In 2018, reduced levels of spending are expected in Nunavut, Saskatchewan, Nova Scotia, and Northwest Territories. All other jurisdictions are anticipated to experience increases, notably Alberta and Manitoba, where growth of over 40% is anticipated. Quebec, Ontario, and British Columbia are expected to remain the top spending jurisdictions in 2018, with reported expenditures of $656.7M, $593.0M, and $290.9M, respectively.
Precious metals (mainly gold) remains the leading commodity group, accounting for 60% of total spending in 2016 and 65% in 2017 (Figure 4). These represent the highest ratios in over 25 years and underscore the importance of rising gold prices in recent overall price trends. Precious metals expenditures reached a cyclical peak of $2.3B in 2011 before falling to $849M in 2014. Spending increased in subsequent years, reaching $1.4B in 2017, and intentions for 2018 suggest a comparable level.
Expenditures for base metals increased 21.9% to $294.0M in 2017 and are anticipated to climb even further in 2018 by 38.4% to $406.9M.
Spending for the other metals group experienced the largest increase in percentage terms in 2017, up 81.6% to $88.9M and is expected to increase again in 2018 by 31.0%. Other metals includes cobalt and lithium, which have garnered significant attention as a result of increased demand associated with their use in electric vehicle batteries.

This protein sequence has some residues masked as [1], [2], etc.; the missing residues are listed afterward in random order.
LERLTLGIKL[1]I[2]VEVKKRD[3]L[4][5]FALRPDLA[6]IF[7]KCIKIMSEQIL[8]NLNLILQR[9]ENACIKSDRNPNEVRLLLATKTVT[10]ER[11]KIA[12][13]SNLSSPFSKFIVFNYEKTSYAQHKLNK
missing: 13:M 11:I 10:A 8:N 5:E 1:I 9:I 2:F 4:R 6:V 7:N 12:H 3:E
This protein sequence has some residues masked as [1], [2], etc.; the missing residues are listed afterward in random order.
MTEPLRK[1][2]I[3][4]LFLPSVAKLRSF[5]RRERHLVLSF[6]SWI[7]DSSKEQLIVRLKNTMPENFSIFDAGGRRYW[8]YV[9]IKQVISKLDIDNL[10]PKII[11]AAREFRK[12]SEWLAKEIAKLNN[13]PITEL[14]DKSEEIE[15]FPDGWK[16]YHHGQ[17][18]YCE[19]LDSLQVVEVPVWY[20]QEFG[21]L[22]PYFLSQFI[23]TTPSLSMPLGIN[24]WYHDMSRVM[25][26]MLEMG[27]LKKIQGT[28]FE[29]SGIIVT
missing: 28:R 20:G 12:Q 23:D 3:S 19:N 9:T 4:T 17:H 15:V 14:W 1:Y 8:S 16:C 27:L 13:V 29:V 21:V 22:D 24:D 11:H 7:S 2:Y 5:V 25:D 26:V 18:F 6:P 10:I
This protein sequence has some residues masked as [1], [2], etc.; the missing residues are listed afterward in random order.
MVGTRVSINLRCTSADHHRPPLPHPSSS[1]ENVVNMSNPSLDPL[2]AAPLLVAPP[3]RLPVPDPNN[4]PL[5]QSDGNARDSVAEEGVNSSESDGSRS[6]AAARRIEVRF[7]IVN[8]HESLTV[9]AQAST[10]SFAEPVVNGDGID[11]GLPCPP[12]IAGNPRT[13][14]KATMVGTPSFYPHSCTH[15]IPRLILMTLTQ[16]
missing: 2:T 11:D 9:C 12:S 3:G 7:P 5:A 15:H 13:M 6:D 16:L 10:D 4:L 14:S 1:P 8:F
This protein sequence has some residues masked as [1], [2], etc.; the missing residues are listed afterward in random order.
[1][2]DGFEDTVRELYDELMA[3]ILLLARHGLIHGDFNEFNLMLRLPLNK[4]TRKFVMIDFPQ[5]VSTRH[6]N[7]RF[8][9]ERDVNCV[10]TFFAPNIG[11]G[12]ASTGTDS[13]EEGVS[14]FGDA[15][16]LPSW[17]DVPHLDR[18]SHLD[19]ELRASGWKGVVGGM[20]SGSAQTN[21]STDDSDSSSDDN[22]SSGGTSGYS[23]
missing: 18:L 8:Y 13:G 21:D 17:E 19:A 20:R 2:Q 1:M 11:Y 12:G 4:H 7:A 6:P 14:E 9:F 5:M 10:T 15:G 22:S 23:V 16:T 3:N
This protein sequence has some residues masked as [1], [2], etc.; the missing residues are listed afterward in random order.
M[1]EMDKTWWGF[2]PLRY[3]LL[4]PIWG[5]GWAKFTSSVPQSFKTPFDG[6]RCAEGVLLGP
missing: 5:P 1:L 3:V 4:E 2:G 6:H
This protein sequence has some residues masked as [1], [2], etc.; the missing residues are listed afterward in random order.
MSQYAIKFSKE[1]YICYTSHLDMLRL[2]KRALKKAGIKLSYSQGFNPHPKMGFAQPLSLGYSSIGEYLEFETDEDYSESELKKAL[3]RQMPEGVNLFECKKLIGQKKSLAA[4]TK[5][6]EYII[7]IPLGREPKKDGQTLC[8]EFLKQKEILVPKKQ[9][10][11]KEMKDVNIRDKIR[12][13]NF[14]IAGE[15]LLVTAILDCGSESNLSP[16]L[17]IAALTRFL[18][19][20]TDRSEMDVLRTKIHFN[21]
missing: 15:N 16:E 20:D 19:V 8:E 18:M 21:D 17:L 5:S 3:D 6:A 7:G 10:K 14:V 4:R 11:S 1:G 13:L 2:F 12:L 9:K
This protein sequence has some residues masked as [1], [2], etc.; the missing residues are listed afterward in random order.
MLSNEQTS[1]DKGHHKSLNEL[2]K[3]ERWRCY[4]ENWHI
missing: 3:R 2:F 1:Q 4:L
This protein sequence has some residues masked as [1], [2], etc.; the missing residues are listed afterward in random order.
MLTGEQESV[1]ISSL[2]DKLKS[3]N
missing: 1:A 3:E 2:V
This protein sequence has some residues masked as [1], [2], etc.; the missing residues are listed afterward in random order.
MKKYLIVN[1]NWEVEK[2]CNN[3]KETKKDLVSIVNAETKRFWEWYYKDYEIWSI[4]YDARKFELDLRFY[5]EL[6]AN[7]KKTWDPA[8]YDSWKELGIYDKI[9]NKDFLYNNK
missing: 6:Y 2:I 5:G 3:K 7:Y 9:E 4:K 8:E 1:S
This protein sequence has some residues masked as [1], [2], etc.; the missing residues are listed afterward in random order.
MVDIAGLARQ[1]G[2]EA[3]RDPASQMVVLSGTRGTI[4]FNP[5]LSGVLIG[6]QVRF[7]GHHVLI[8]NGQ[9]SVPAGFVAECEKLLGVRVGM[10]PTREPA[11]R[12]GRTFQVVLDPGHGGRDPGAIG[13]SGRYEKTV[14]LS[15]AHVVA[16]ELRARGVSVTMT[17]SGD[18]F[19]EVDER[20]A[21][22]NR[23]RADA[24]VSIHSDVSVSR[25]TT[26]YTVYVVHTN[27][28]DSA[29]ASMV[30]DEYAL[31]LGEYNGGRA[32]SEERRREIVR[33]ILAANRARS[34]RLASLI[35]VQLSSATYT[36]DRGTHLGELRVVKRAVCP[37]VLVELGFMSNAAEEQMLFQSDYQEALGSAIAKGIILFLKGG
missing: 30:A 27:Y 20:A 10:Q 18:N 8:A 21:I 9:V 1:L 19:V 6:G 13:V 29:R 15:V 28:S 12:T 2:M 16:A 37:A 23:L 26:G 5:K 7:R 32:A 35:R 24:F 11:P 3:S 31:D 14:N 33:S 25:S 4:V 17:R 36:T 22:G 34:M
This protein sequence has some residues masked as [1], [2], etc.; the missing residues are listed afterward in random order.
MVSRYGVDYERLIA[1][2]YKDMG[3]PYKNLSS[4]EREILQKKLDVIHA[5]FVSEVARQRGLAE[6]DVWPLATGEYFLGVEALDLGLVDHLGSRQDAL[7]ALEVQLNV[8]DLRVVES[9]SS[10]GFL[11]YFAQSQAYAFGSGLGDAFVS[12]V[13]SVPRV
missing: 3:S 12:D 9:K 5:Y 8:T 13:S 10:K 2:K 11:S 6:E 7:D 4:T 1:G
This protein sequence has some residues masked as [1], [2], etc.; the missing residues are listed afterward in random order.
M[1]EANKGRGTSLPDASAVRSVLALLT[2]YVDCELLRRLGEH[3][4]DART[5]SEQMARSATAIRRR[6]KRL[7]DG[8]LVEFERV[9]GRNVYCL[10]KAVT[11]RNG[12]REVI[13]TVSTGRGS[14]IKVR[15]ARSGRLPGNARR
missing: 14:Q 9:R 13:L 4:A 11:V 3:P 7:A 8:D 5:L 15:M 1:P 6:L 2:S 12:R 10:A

Expenditures on iron ore increased 16.9% in 2017 to $26.8M. This is the first increase since prices peaked and expenditures reached record levels in 2011 and 2012 at over $300M.
Uranium experienced another challenging year, with expenditures declining 18.9% in 2017 to $135.4M. A further decrease is expected again in 2018 of 23.4%, based on declining demand and the price outlook.
Expenditures for diamonds increased marginally in 2017, to $78.8M. Spending in 2018 is expected to stabilize at $76M.
Although spending for nonmetals (excluding diamonds) declined again in 2017, by 30.6% to $57.5M, it is anticipated to make a recovery in 2018 with a 44.2% increase.
Expenditures for coal (metallurgical and thermal) rose 14.8% in 2017 and are expected to increase 31.1% in 2018, buoyed by price gains for both types of coal in 2017 that are expected to continue into 2018.
Exploration and Deposit Appraisal Work Phases